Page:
Analysis: Making Tax Cuts Permanent Should Be a Bipartisan No-Brainer

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by Terry Muns

 

As summer approaches, the already-slow legislative production in Congress is grinding to a halt. Fewer and fewer members are willing to take a potentially controversial vote that could give opponents an opening for attack.

But there’s one legislative proposal that should cut through this gridlock and unite Republicans and Democrats: making the recently passed individual and small business tax cuts permanent.

As a result of budget gimmicks, these aspects of the tax cuts—which have the most impact on ordinary Americans—are set to expire in 2025 absent congressional action. Leading Republicans have recently proposed “tax cuts 2.0” to make these cuts—and the positive effects that go along with them—permanent.

Given their impact on middle-class Americans, this proposal should generate bipartisan support. The tax cuts significantly reduce the individual income tax burden on the middle class. (Contrary to most media reports, the wealthy will actually see their share of the tax burden rise.)

[ The liberal Left continue to push their radical agenda against American values. The good news is there is a solution. Find out more ]

The tax cuts doubled the standard deduction and reduced rates across the board. For instance, the 15 percent tax rate, which used to take effect at just $19,050 of household income, has been eliminated entirely in favor of a vastly expanded 12 percent rate. The typical family of four earning $75,000 a year will take home an extra $2,000 or so as a result.

While Democratic House Minority Leader Nancy Pelosi decries these tax savings as “crumbs,” they will provide significant relief for the four-fifths of Americans who live paycheck-to-paycheck.

Small businesses are also receiving long-overdue relief from the tax cuts. Under the old tax code, they faced federal marginal tax rates of 40 percent. The tax cuts create a new 20 percent small business tax deduction, which effectively lowers the top marginal rate to 30 percent—a 25 percent cut.

With the ability to protect one-fifth of their earnings from taxes, small businesses have the funds they need to survive and thrive. Hundreds of small businesses across the country have used their savings to expand, hire, and raise wages.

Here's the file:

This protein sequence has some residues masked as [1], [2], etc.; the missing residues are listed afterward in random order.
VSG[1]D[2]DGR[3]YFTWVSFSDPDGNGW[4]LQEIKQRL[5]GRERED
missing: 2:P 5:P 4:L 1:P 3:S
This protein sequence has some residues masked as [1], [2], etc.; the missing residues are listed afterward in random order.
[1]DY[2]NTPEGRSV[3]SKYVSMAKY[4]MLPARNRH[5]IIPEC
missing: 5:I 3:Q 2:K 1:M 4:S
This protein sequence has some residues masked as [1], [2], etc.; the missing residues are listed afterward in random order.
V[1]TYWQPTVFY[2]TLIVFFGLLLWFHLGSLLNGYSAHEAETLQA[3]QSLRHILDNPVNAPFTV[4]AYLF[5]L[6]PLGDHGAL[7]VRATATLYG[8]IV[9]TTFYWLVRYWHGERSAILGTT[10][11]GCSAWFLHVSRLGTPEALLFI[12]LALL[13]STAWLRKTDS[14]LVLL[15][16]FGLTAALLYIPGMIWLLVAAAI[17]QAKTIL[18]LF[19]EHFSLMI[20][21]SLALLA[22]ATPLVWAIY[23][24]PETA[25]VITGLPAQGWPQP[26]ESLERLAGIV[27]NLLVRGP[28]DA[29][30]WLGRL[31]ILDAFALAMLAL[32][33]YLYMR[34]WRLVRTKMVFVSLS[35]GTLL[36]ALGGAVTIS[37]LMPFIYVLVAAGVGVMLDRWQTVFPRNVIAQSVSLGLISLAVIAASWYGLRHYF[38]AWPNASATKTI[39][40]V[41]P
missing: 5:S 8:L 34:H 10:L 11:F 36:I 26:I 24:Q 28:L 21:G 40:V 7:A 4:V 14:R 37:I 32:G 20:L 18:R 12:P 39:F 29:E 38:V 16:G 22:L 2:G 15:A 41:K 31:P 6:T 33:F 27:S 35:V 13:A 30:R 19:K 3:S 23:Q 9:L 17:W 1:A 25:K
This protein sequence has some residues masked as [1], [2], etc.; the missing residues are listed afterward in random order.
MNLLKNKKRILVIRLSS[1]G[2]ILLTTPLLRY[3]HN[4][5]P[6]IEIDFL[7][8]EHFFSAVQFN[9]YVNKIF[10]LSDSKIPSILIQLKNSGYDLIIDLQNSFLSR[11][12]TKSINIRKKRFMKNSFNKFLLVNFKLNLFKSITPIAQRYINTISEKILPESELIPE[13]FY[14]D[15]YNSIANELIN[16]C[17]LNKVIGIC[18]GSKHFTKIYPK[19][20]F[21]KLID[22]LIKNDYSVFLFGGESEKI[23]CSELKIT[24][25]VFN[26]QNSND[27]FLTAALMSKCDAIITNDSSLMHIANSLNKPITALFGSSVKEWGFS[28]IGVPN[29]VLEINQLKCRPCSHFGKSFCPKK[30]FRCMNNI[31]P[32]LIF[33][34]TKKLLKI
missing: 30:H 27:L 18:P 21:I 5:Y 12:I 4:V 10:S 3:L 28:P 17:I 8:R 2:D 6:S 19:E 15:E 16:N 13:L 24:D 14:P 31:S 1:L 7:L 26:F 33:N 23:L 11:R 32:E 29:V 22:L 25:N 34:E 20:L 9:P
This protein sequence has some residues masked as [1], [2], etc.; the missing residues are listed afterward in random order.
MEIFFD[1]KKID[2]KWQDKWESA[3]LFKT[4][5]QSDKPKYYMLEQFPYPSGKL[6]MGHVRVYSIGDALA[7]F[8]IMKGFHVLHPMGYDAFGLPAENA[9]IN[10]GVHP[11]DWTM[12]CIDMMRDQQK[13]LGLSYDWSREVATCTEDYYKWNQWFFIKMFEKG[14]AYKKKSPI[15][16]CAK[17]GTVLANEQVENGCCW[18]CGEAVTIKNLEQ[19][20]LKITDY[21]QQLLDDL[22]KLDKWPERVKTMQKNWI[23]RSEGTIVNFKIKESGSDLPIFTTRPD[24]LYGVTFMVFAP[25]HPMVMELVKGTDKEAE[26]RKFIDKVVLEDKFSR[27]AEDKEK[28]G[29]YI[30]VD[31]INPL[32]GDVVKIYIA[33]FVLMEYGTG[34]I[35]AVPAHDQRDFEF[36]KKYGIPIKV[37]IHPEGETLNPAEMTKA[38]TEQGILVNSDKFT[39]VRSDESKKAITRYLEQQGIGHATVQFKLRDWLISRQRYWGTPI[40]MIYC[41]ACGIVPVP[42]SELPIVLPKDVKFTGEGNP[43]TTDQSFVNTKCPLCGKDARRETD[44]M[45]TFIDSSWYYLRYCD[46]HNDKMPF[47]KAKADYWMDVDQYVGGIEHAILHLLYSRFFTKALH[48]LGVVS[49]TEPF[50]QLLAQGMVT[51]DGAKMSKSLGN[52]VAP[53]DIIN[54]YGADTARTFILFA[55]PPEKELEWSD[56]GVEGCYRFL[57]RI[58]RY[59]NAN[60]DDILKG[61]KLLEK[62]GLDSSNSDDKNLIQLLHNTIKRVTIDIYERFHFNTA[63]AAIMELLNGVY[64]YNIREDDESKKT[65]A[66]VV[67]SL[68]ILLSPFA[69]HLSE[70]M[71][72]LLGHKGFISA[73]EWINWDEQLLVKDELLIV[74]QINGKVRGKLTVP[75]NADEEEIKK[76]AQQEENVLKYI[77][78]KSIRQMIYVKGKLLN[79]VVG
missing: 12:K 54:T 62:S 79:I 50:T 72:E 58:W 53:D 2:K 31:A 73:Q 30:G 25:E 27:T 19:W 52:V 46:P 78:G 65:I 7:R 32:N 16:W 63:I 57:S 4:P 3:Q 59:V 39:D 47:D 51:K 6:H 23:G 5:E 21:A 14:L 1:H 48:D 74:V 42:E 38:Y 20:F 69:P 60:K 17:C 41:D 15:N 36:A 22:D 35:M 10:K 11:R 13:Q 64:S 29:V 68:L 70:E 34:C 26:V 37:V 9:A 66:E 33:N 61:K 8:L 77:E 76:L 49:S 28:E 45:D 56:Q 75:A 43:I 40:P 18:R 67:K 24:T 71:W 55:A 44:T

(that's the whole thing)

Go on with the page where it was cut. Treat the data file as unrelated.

[ Read The Heritage Foundation’s vision for Tax Reform 2.0 ]

In my home state of Missouri, Mid-AM Metal Forming in Rogersville, Iron Horse Energy Services in Eolia, and Dynamic Fasteners in Raytown are just some of the examples of businesses giving their employees significant tax cut-induced raises. Such investments would be even more pronounced if small businesses had the certainty that their tax savings would be permanent.

Small businesses and ordinary Americans have also received a secondary benefit from the tax cuts in the form of a more robust economy. The tax cuts mean that billions of dollars that otherwise would have been extracted from communities by the IRS remain at home where they can be invested and spent, creating jobs and opportunity.

As a result of this tax cut-induced economic growth, the nonpartisan Congressional Budget Office recently raised its economic growth forecast to 3.3 percent. This is more than double the Obama-era average. The Congressional Budget Office also predicts the tax cuts will create more than 1 million new jobs and significantly spur wage growth in the coming years.

These economic benefits are already occurring. The recently released April jobs report shows that the national unemployment rate has fallen to 3.9 percent—one of the few times in modern history it has been below 4 percent. And wages are growing at their fastest pace in a decade.

Who wouldn’t want to double down on these positive effects by making tax cuts for individuals and small businesses permanent? Congress should come together over the bipartisan cause of higher pay, more jobs, and economic growth.

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Terry M. Muns is the managing director at the MLG Capital Group, LLC in Springfield, Missouri.

 

 

 

 

 

First Appeared at and reprinted from DailySignal.org

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